He states, “Based on the best research I could find, I have estimated that psychiatric drugs alone are also the third major killer, mainly because antidepressants kill many elderly people through falls. This tells us that the system we have for researching, approving, marketing and using drugs is totally broken.”

Yes, I can agree that this is horrible when the vast majority of the deaths can easily be prevented. Non-steroidal, anti-inflammatory drugs (NSAIDs) carry a huge death toll, primarily by causing bleeding stomach ulcers and myocardial infarction, and most of those who die could have done well without drugs or by taking paracetamol. The idea that NSAIDs have an anti-inflammatory effect has been disproven by placebo-controlled studies.

He says, “Antidepressant drugs are another major killer that people could do well without. Their effect on depression is questionable. The standard outcomes are highly subjective, e.g. a score on a depression scale, and it is therefore important that the trials are adequately blinded, but they aren’t. Most patients and doctors can guess whether the drug is active or placebo because of the drugs’ conspicuous and common side effects, and if atropine is added to the placebo to blind the trials better, the effect disappears. Many other drugs that likely have no true effect, e.g. anticholinergic drugs for urinary incontinence and anti-dementia drugs, also have cerebral side effects and can kill patients.”

Most of the deaths are invisible. People get myocardial infractions and hip fractures even without drugs, and general practitioners have no idea that they on average kill one of their patients every year.”

Peter C. Gøtzsche ends by saying, “There are simple solutions to our deadly drug epidemic. Make fewer diagnoses, prescribe fewer drugs and tell the patients to read the package insert on the Internet. Then they might never take the drug. Many years ago I did research on naproxen and when I read the package insert and realized in how many different ways this drug could kill me, I decided never to take an NSAID.”

“A life without drugs is possible for most of us most of the time.”

This is a problem for many of us with diabetes and polypharmacy is more the rule, even if we would prefer a life without prescription drugs. While some people with type 2 diabetes are able to become free of drugs, they need to test on a regular basis to not let diabetes get the upper hand.

July 3, 2016

Epsom Salts, Safe for People with Diabetes? - Part 2

Continued from the prior blog.

Infection is the prime cause of foot problems and people with diabetes need to be aware of this. This is also why a daily foot inspection is necessary and if any cuts happen or infection is noticed, they should call their doctor. Infection signs and symptoms include pus, redness, increasing pain, and warm skin.

Diabetes causes changes to the skin of the foot. People with diabetes may notice that their feet are extremely dry, and the skin may start to peel and crack. The nerves that control the oil and moisture in the feet stop working, leading to overly dry skin.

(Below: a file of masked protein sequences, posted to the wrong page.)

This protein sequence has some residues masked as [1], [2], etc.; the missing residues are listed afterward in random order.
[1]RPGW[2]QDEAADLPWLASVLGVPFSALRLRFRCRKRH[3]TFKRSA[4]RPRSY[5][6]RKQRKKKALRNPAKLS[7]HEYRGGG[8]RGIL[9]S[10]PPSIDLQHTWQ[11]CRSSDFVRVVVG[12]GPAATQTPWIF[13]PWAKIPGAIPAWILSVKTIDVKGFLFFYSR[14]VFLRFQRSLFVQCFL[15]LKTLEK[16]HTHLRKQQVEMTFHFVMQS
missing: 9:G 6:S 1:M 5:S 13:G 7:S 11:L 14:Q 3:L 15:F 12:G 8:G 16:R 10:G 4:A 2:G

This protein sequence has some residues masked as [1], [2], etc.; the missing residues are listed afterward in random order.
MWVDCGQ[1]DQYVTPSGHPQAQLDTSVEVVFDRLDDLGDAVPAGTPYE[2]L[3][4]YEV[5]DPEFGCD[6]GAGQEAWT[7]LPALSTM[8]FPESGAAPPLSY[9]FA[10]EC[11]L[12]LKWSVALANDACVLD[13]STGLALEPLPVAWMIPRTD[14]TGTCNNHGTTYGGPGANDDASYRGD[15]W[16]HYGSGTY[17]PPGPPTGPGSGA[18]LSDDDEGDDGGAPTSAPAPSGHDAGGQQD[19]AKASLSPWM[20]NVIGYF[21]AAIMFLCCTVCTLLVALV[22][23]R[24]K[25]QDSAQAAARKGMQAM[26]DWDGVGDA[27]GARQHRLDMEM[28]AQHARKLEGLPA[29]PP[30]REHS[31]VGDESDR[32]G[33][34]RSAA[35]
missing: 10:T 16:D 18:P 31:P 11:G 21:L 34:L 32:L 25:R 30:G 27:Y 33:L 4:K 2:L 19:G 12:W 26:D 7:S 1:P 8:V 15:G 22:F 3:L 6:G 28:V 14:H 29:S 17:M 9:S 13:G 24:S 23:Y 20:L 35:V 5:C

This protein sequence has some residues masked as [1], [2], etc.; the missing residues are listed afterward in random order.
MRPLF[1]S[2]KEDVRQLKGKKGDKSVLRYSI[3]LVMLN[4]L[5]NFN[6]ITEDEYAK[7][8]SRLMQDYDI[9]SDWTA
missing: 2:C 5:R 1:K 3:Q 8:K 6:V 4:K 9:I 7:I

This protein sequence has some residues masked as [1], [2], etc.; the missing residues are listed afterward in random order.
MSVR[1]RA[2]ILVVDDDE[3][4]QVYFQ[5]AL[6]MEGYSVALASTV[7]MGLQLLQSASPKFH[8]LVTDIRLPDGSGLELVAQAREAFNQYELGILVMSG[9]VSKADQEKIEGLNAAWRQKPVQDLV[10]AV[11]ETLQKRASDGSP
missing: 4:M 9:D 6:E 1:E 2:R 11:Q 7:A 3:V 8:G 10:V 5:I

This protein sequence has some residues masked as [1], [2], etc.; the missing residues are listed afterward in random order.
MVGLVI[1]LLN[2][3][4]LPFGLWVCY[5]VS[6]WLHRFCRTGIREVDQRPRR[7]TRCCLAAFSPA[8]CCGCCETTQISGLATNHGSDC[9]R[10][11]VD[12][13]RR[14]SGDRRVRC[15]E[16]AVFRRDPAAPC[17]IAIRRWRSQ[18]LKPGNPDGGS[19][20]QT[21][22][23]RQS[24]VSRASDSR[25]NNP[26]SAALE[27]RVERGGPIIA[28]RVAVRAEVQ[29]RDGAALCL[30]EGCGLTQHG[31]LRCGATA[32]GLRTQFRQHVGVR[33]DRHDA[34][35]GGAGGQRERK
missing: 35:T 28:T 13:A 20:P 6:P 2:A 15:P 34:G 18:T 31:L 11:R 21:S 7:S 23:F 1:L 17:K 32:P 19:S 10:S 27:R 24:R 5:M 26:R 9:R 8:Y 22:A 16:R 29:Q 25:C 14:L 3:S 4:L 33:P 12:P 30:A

People with diabetes may develop poor circulation, which makes it hard to fight infection and to heal properly. This problem is known as peripheral artery disease. The blood vessels in the feet and legs also narrow and harden.

When an infection becomes too severe or doesn't heal properly, it can cause gangrene. If gangrene develops, the skin and tissue around the sore dies. The area turns a blackish color and develops a bad smell. In addition to pain, nerve damage can also lead to food deformities. Hammertoes or collapsed arches may be a problem.

Doctors say soaking the feet is not recommended for people with diabetes. Soaking the feet can dry out the skin, which can further irritate foot issues. People with diabetes tend to have dry feet and the Epsom salt bath may only make the condition worse. Prolonged soaking can also open small cracks that may be present in the skin, allowing germs to enter.

Again, while an Epsom salt foot soak may sound good, no type of foot soak is recommended for people with diabetes.

There are things that people with diabetes can do to ensure the health of their feet. Daily foot care as well as controlling blood sugar levels is essential not only for the feet but overall health.
  1. Check the feet daily. The feet should be carefully examined for any potential sores, blisters, cuts, scrapes, bruises or anything else abnormal.
  2. Wash the feet. Lukewarm water and mild soap are recommended. Oversoaking is not recommended because it can dry out your skin.
  3. Dry the feet. Special attention should be given to the area in between the toes. Excess moisture between the toes is a breeding ground for fungus.
  4. Moisturize the feet all over. A moisturizing lotion can help keep the skin from drying out so quickly. Do not put moisturizer between the toes.
  5. Always make sure to wear properly fitting shoes and socks. Shoes that are too tight can make pressure points on the feet that can eventually break down and lead to additional problems.

An emery board can be used to file rough toenail edges, and a pumice stone can help get rid of calluses. People with diabetes should never burst blisters or pick at sores. It is important to keep toenails regularly trimmed. If an ingrown toenail develops, a podiatrist should be seen.

People with diabetes should always contact a doctor as soon as possible, if they have an injury to their foot or an area does not seem to be healing. Prompt attention can help ward off infections or other foot complications.